This is why expert reviews are important. The following table reports the overall ratings of the cameras as published by some of the major camera review sites (cameralabs, dpreview, ephotozine, imaging-resource, and photographyblog). As can be seen, the professional reviewers agree in many cases on the quality of different cameras, but sometimes their assessments diverge, reinforcing the earlier point that a camera decision is often a very personal choice.

Review Scores
  Camera
Model
cam
era
  labs  
dp
re
  view  
e
photo
  zine  
ima
ging
resource
photo
graphy
  blog  
Camera
Launch
(announced)
Launch
Price
(USD)
Street
Price
(USD)
Camera
Model
 
Olympus E-40085/100..4/5..4/5 Sep 2006 699iOlympus E-400
 
Sony A7S II+..4.5/55/55/5 Sep 2015 2,999 iSony A7S II
 
Nikon D40X79/100+ +4/5o4/5 Mar 2007 729iNikon D40X
 
Olympus E-P383/10074/1004.5/54.5/54.5/5 Jun 2011 799iOlympus E-P3
 
Olympus E-PL283/10071/1004.5/54.5/54.5/5 Jan 2011 599iOlympus E-PL2
 
Olympus E-450....4/5..4/5 Mar 2009 499iOlympus E-450
 
Olympus E-62088/10072/1004.5/5o5/5 Feb 2009 699iOlympus E-620
 
Olympus E-42085/100+ +4/5o4.5/5 Mar 2008 599iOlympus E-420
 
Olympus E-41086/100+ +4/5o4.5/5 Mar 2007 699iOlympus E-410
 
Olympus E-51089/100+ +3.5/5o4.5/5 Mar 2007 799iOlympus E-510
 
Olympus E-50076/100+ +...... Sep 2005 599iOlympus E-500
 
Panasonic L1085/100+3.5/5o4/5 Aug 2007 599iPanasonic L10
 
Sony A7 III+ +89/1005/55/55/5 Feb 2018 1,999 iSony A7 III
 
Sony A7R III+ +90/1004.5/55/55/5 Oct 2017 3,199iSony A7R III
 
Sony A7R II+ +90/1005/54.5/55/5 Jun 2015 3,199iSony A7R II
 
Sony A7 II+82/1004.5/55/55/5 Nov 2014 1,999iSony A7 II
 
Sony A7S..86/1004.5/54.5/55/5 Apr 2014 2,499iSony A7S
Notes: (+ +) highly recommended; (+) recommended; (o) reviewed; (..) not available.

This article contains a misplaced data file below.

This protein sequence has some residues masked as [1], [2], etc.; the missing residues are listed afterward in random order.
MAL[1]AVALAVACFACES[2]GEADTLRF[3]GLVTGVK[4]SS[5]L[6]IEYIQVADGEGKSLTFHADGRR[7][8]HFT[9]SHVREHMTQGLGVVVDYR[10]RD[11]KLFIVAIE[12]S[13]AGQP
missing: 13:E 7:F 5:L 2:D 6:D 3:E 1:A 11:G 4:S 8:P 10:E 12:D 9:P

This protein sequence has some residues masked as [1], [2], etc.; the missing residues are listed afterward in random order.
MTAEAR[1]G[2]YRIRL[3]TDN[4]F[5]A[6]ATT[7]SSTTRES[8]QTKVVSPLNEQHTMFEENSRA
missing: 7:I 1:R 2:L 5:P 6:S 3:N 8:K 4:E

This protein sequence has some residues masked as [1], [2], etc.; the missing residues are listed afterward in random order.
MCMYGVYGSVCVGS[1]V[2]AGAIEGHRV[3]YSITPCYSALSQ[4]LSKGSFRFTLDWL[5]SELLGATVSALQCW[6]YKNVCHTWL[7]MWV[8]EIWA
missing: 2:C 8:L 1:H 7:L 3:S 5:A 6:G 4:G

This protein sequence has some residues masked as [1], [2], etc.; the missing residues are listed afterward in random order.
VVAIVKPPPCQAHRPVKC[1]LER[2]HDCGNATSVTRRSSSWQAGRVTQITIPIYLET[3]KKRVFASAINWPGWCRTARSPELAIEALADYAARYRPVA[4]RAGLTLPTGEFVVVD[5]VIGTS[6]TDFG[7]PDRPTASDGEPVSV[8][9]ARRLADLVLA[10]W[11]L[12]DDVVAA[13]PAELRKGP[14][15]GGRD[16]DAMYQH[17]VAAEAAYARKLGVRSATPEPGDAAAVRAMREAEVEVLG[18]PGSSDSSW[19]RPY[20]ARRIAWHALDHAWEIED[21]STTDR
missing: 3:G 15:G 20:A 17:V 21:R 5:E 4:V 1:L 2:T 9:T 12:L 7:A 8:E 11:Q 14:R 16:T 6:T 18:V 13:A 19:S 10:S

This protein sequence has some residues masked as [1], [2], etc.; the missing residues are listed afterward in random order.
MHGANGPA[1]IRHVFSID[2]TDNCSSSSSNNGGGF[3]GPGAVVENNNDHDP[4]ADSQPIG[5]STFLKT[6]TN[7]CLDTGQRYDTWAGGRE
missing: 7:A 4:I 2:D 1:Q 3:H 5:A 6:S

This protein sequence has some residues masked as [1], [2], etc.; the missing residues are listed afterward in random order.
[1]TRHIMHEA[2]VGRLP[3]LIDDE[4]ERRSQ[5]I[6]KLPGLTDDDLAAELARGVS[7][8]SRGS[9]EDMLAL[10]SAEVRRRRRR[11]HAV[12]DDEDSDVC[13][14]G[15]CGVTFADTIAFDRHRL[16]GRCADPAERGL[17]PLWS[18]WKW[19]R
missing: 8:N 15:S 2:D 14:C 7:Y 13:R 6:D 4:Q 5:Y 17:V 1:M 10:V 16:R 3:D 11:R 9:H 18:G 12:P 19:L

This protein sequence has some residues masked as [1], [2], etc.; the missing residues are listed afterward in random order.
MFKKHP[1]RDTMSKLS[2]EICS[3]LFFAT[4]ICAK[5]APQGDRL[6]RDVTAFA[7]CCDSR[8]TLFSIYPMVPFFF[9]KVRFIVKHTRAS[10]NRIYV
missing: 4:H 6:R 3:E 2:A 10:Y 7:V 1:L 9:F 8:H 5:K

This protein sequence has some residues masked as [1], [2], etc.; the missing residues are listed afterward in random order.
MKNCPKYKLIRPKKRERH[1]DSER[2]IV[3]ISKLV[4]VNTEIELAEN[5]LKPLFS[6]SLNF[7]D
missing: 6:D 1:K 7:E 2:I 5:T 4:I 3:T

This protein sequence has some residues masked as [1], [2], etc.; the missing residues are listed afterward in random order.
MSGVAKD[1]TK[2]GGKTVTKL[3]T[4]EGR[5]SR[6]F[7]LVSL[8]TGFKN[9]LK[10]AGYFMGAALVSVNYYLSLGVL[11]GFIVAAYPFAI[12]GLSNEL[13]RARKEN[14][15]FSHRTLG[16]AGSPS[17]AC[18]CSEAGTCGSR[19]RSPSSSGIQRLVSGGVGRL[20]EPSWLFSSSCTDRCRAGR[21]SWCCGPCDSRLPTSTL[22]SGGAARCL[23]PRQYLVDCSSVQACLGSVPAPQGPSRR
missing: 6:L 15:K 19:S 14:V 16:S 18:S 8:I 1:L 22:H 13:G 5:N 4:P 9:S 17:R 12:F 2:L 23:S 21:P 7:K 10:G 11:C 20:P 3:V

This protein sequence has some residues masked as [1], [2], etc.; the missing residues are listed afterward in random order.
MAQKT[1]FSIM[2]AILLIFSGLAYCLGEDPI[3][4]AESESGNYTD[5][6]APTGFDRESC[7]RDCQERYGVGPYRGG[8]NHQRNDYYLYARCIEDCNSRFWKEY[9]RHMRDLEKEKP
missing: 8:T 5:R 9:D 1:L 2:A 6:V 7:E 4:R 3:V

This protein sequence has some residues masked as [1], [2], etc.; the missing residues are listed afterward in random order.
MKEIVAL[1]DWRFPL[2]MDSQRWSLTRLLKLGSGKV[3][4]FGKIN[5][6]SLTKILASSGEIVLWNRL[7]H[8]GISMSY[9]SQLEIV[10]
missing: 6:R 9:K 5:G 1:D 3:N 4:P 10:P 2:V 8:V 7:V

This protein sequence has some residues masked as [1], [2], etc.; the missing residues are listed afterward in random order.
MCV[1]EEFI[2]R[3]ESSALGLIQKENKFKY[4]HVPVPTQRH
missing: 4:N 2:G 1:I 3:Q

The review scores listed above should be treated with care, though. The ratings are only valid when referring to cameras in the same category and of the same age. Hence, a score should always be seen in the context of the camera's market launch date and its price, and comparisons of ratings among very different cameras or across long time periods have little meaning. Also, please note that some of the review sites have changed their methodology and reporting over time.

Olympus E-400:
Check Ebay offers
Sony A7S II:
Check Amazon price

Other camera comparisons

Did this review help to inform your camera decision process? In case you would like to check on the differences and similarities of other camera models, just use the search menu below. As an alternative, you can also directly jump to any one of the listed comparisons that were previously generated by the CAM-parator tool.

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    Specifications: Olympus E-400 vs Sony A7S II

    Below is a side-by-side comparison of the specs of the two cameras to facilitate a quick review of their differences and common features.